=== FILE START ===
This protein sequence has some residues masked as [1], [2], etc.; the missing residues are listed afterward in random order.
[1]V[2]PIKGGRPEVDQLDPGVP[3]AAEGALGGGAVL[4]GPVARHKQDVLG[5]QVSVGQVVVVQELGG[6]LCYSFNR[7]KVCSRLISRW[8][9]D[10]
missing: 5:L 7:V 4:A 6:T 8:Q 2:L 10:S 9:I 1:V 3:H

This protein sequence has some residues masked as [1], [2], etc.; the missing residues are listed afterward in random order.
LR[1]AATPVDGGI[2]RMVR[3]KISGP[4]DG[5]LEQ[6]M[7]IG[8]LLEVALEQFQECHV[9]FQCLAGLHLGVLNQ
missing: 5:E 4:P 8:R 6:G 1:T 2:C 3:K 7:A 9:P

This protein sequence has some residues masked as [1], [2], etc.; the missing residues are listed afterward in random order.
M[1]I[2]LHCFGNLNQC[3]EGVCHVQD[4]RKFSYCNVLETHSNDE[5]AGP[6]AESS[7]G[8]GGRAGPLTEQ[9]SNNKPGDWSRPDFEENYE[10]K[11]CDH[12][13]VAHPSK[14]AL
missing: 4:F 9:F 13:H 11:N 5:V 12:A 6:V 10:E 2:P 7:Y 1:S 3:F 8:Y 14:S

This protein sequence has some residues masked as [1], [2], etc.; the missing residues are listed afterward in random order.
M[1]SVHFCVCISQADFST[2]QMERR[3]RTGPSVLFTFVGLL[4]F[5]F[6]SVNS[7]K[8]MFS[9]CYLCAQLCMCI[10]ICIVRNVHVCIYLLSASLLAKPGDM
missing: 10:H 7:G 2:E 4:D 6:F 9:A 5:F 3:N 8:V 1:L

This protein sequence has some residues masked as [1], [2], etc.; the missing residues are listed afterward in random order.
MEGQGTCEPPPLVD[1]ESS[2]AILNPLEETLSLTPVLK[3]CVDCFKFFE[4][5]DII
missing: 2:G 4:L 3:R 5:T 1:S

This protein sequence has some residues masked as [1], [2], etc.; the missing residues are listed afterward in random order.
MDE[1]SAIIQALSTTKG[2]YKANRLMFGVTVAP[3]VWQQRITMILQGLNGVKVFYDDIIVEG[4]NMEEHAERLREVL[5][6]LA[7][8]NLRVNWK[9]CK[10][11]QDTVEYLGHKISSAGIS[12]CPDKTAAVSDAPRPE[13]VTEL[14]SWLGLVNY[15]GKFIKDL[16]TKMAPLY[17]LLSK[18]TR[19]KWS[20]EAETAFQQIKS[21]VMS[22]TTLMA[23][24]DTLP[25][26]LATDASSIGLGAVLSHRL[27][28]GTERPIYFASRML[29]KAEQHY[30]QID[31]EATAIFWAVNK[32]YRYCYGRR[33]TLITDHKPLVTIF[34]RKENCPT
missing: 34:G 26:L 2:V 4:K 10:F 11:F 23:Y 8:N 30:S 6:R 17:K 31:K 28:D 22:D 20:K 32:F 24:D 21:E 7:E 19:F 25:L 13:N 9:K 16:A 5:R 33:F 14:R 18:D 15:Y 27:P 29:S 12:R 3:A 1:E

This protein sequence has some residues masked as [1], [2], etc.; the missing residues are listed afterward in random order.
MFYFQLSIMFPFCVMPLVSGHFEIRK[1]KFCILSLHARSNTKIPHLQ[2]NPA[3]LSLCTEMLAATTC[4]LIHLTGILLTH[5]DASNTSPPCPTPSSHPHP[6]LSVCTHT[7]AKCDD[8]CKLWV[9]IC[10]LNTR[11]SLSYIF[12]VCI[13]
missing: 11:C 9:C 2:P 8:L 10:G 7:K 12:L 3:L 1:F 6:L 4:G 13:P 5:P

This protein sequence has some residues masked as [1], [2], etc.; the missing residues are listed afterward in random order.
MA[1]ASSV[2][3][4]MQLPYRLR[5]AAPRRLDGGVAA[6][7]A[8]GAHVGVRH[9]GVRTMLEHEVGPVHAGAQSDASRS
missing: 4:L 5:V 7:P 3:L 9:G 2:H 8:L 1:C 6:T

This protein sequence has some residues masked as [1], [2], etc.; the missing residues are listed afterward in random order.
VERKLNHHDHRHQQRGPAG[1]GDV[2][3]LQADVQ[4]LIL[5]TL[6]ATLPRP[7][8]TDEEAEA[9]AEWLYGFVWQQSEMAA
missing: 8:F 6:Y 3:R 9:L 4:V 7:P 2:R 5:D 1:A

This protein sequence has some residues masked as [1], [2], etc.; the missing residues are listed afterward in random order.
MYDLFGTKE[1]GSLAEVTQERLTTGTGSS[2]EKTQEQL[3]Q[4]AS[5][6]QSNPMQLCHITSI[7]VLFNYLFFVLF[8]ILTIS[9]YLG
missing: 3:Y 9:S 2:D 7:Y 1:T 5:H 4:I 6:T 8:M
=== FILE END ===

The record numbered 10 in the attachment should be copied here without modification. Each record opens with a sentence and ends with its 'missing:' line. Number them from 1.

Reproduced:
This protein sequence has some residues masked as [1], [2], etc.; the missing residues are listed afterward in random order.
MYDLFGTKE[1]GSLAEVTQERLTTGTGSS[2]EKTQEQL[3]Q[4]AS[5][6]QSNPMQLCHITSI[7]VLFNYLFFVLF[8]ILTIS[9]YLG
missing: 3:Y 9:S 2:D 7:Y 1:T 5:H 4:I 6:T 8:M